I’ll tell you a story about a time where despite a number of factors that would usually place us at a disadvantage, The situation actually made myself and a friend adapt and make the most of what could have been a very bad day out.
Let me take you back to a game at Caerwent a couple of years ago, I was on OPFOR alongside a couple of friends and the guys from Bristol Recon. After a long day messing around with the guys in Multicam, Darren from BR and I were alone, exploring a high point close to our camp in the evening. The high point was on the end of a 50 foot high berm overlooking the village we were staying in, therefore worth finding out if we could either put our own OP (Observation Point) in place or rig it with Remote Dets or a Mine to deny it to Task Force. Just as we were about to head back down we realised that a Task Force patrol of four was making a beeline for our position, making our choice either to fall back quickly (We had the benefit of light civilian clothing) or to stay and hope they moved past us.
We were relatively lightly armed, I had my MP7 and a TAG67 Frag Grenade, Darren had a VSR he’d never used and an unsuppressed Mk23. Not really much up against a tooled up patrol, especially one that could be just the advance element of a big callsign. The likelihood of us being able to bluff our way out was small and experience taught us that we’d likely be shot on sight, especially given that we had no good reason for being there.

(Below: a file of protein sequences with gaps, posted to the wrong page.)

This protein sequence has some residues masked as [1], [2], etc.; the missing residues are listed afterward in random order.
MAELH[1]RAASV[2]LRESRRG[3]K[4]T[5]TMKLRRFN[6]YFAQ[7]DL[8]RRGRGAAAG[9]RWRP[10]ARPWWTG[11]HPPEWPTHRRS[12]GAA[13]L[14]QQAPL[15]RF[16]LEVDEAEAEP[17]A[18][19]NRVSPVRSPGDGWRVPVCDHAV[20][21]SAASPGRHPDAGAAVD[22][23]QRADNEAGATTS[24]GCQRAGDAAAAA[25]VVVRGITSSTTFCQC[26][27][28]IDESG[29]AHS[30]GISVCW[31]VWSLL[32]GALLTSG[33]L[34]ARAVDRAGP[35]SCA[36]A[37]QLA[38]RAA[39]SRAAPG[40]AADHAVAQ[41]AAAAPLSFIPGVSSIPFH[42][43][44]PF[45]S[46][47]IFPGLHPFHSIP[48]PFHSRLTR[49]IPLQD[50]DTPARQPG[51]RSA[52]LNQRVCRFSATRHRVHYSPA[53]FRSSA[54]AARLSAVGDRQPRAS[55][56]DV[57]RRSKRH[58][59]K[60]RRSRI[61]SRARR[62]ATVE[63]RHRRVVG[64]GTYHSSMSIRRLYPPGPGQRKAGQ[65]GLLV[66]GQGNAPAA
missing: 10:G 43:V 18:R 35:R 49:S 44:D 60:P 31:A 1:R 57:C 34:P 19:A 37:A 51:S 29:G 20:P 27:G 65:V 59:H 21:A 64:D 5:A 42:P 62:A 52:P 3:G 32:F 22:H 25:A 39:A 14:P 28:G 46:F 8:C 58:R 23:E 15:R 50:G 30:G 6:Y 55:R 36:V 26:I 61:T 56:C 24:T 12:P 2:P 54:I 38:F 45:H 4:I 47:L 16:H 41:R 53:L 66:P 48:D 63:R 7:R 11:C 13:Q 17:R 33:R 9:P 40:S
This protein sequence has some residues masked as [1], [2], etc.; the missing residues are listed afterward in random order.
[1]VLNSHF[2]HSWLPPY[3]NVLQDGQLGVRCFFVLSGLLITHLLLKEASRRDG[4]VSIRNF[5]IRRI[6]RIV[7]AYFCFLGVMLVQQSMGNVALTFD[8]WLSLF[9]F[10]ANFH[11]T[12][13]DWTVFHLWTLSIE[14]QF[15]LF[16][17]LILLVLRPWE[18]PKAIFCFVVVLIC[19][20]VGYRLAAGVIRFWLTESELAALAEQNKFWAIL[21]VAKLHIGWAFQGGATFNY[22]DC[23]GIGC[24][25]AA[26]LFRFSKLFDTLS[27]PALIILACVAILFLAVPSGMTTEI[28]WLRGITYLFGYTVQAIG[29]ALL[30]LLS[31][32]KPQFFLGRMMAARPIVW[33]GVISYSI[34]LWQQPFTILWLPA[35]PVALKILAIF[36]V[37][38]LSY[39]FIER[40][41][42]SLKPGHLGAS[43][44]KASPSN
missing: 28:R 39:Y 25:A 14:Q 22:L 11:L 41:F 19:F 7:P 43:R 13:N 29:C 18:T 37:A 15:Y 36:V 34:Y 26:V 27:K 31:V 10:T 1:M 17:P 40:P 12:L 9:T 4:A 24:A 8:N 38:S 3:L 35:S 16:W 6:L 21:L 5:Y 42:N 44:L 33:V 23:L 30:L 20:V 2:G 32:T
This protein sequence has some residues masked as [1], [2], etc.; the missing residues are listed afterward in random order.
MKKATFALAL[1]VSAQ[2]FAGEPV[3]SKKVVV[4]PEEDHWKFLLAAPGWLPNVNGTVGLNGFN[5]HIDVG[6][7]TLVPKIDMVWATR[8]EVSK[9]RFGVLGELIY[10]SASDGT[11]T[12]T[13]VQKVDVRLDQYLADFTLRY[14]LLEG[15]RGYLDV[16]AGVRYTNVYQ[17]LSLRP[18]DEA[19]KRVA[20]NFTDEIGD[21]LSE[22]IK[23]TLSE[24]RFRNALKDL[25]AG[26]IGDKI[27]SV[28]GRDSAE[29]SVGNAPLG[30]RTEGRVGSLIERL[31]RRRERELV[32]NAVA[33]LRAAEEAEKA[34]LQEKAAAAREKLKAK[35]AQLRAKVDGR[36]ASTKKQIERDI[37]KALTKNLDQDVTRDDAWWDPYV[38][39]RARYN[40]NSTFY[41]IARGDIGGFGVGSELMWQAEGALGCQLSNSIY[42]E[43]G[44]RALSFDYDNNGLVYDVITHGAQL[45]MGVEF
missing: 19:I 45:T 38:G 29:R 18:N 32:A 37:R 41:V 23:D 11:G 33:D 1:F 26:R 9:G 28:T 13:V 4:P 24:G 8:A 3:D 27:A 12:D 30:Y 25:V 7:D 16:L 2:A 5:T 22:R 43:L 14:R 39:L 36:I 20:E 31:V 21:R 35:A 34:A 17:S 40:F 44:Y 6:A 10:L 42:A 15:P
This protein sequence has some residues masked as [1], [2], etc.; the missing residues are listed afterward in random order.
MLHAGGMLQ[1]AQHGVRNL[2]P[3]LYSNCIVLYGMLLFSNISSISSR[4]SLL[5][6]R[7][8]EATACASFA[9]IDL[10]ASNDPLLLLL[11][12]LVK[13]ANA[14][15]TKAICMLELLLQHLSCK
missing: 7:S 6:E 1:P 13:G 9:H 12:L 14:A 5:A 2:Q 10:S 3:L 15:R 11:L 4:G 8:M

We decided to hold our ground and wait for the best time to take our shots, the idea being that Darren would take the patrol commander out with the VSR (pretty easy to ID as he was giving it the full on knife hands and wouldn’t shut up) I would then take as many of the others out as possible with the Frag and MP7.
We waited and waited, They came closer and closer. We got low and moved into the only cover there was… a sparse thorn bush littered with the crap that some unfortunate squaddie had disposed of whilst spending his time up there. I had the MP7 set to rock and roll and the Frag in my strong hand with the pin pulled and my thumb on the spoon so I could put it right in the middle of them.
When they reached the brow of the berm they stopped and started to have a chat… Not believing that we’d not been spotted I turned my eyes to Darren, we both looked slowly at each other… One of the opposition was (And still is) a well known airsoft “celebrity” who shall remain nameless and didn’t have the best reputation for hit taking… I had them dead to rights, we both knew it. The other patrol were literally 10 metres away and looking around… but not well enough to spot two guys hunkered down with fingers on triggers. One of the patrol looked right through me, the twilight making him question what he was seeing… the strain of carrying a full assault loadout for 8 hours taking its strain.
They sat there for about 5 minutes, it felt like an age. They’ll never know it but one little sentence saved them from the shock of an MP7 ripping through their ranks and a Frag going off in their face… “Yeah, we’ll confirm with command but this looks like a good Infiltration point for tonight”.
With the knowledge of what was planned for later we had the upper hand, inning the firefight would alert the patrol that we’d been privy to their plans. So with my finger creeping on the MP7 trigger, I held it firm… watching hands and making sure that I’d take at least one out before getting hit.